All items: Robert Burns

In ‘My Hero', we talk to a number of RLF writers about their personal heroes, and how those heroes have had an impact on their lives and their writing.

Donny O’Rourke visits old haunts in Dumfries and the Borders, ghosted by the bards of Scotland’s past, for the liminal Celtic festival of Samhain.

Julian Turner considers the usefulness of imagination, not just to the writer, but also to the exile and the abused child, and suggests that metaphorical thinking may be psychologically essential.

Listening as a schoolboy to the great singer-songwriters of the 1970s helped to shape Donny O’Rourke’s sense of what might be achieved in poetry. Here he pays tribute to some of the musicians who influenced him.
When I first heard a poet read, in a chemistry laboratory at Newcastle University, he was Ted Hughes; his gruff Yorkshire voice threw me onto a frosty moor. I could see horses. Hear horizons.

Catherine Czerkawska speaks with Cherise Saywell about her fascination with Jean Armour, the greatly underestimated wife of Scots bard Robert Burns, and discusses writing history as fiction, and her own professional journey.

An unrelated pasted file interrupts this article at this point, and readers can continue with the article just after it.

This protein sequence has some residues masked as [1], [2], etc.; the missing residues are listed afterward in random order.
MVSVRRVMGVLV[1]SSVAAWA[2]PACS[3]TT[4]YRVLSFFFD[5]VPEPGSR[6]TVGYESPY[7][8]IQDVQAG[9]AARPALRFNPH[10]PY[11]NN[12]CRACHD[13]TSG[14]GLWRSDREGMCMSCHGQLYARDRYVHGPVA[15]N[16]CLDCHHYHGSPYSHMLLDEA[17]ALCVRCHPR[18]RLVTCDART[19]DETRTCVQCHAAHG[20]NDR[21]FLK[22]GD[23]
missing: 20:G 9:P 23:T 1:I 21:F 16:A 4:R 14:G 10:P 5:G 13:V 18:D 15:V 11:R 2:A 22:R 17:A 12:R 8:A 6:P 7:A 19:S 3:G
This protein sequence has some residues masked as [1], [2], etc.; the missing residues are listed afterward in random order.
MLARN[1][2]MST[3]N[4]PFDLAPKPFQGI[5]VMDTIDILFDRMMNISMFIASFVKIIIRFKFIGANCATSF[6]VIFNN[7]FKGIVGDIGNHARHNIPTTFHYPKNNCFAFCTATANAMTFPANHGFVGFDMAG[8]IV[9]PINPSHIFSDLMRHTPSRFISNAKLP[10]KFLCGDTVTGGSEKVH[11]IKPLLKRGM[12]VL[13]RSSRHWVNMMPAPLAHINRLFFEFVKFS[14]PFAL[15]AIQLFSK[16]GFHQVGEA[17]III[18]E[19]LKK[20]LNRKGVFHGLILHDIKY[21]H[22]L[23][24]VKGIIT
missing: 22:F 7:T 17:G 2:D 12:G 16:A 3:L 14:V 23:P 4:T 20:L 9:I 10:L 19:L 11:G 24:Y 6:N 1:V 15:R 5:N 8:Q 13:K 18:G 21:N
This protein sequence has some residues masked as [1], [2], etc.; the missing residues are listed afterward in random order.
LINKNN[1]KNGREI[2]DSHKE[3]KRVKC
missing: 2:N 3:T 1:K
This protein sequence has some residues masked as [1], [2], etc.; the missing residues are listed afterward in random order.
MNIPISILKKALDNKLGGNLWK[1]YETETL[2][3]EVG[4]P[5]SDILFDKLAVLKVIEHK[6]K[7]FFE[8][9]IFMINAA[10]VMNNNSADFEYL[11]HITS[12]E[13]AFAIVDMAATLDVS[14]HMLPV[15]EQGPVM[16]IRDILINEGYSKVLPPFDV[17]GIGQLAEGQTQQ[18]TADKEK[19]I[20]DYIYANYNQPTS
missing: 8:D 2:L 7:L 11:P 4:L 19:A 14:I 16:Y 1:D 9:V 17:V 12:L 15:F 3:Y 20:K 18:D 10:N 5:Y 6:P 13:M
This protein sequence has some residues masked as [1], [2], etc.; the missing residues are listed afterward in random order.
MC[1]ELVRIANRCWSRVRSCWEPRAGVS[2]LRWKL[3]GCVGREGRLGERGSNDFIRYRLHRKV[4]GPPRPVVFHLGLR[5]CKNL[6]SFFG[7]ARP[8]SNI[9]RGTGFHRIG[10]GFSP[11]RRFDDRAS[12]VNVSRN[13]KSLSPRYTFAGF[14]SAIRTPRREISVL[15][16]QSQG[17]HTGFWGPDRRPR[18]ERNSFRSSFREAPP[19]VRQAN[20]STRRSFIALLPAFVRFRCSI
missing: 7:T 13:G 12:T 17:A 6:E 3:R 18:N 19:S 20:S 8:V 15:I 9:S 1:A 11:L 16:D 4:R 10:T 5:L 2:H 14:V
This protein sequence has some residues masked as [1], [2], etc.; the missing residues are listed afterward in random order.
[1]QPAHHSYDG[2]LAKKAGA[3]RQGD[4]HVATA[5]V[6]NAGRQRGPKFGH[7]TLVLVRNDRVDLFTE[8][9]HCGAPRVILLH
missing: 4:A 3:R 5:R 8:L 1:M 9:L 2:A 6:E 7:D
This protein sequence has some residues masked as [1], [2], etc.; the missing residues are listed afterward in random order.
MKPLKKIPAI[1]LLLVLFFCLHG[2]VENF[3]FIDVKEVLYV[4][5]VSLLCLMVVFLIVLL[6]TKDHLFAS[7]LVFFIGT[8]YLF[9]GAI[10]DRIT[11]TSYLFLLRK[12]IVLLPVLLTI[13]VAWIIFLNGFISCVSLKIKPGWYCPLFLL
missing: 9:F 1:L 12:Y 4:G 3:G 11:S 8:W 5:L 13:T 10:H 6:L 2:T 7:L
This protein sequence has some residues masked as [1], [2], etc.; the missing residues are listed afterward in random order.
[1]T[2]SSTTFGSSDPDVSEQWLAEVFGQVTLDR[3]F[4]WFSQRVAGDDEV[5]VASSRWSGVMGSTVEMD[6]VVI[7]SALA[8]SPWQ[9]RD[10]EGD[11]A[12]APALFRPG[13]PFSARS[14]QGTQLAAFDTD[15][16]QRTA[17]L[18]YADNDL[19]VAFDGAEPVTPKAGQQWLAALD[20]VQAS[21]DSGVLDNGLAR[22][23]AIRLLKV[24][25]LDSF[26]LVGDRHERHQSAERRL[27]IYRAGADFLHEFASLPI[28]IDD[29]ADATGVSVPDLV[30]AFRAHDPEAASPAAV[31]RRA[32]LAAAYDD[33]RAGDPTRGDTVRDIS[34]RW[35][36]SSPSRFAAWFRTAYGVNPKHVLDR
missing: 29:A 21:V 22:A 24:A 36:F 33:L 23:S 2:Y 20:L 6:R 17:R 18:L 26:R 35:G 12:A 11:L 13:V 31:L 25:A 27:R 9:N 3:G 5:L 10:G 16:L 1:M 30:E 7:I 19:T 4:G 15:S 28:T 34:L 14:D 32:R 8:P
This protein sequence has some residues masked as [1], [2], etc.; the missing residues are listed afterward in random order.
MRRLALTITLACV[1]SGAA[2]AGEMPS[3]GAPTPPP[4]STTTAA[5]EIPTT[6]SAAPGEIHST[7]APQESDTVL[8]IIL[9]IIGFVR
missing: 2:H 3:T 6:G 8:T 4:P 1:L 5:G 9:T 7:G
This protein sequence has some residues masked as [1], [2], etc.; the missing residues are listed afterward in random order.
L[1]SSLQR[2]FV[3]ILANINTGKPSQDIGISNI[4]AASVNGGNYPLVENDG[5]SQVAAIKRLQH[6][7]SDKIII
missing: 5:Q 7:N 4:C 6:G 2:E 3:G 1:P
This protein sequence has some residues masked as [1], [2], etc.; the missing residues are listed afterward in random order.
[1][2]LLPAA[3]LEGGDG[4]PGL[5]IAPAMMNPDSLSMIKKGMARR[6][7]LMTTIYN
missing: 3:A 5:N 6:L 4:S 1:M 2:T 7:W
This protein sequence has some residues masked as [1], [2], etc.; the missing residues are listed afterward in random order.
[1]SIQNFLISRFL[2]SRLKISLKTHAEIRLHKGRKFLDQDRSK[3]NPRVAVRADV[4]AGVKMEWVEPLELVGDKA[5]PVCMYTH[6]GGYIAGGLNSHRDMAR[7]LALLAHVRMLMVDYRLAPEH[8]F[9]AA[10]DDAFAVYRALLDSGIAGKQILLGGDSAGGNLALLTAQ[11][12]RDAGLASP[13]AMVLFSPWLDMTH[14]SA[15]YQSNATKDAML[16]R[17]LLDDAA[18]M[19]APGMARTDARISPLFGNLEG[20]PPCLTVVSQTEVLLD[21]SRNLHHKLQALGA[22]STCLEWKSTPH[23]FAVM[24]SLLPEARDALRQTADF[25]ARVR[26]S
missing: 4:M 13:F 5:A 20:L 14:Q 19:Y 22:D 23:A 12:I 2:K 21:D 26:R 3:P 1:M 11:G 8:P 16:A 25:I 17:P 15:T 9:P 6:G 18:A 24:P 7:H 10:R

Donny O’Rourke speaks with Geoff Hattersley about losing and rediscovering self-belief as an artist, the pleasures of improvisation, handling midlife melancholy and the joy of that moment 'between apprehension and comprehension'.

A passion for collecting vintage textiles – christening gowns, embroidered samplers, and lacework – has always run parallel with Catherine Czerkawska’s interest in writing historical fiction. Here she talks about a lifelong interest in these rare and beautiful items, and the ways in which they have been woven into her writing.
Robert Burns is better known for his love affairs with women than for his marriage. But his wife, Jean Armour, was not the homely ‘heifer’ some historians have tried to make her out to be. She was a fine singer and a collector of ballads, argues Catherine Czerkawksa, and an important influence on her poet husband.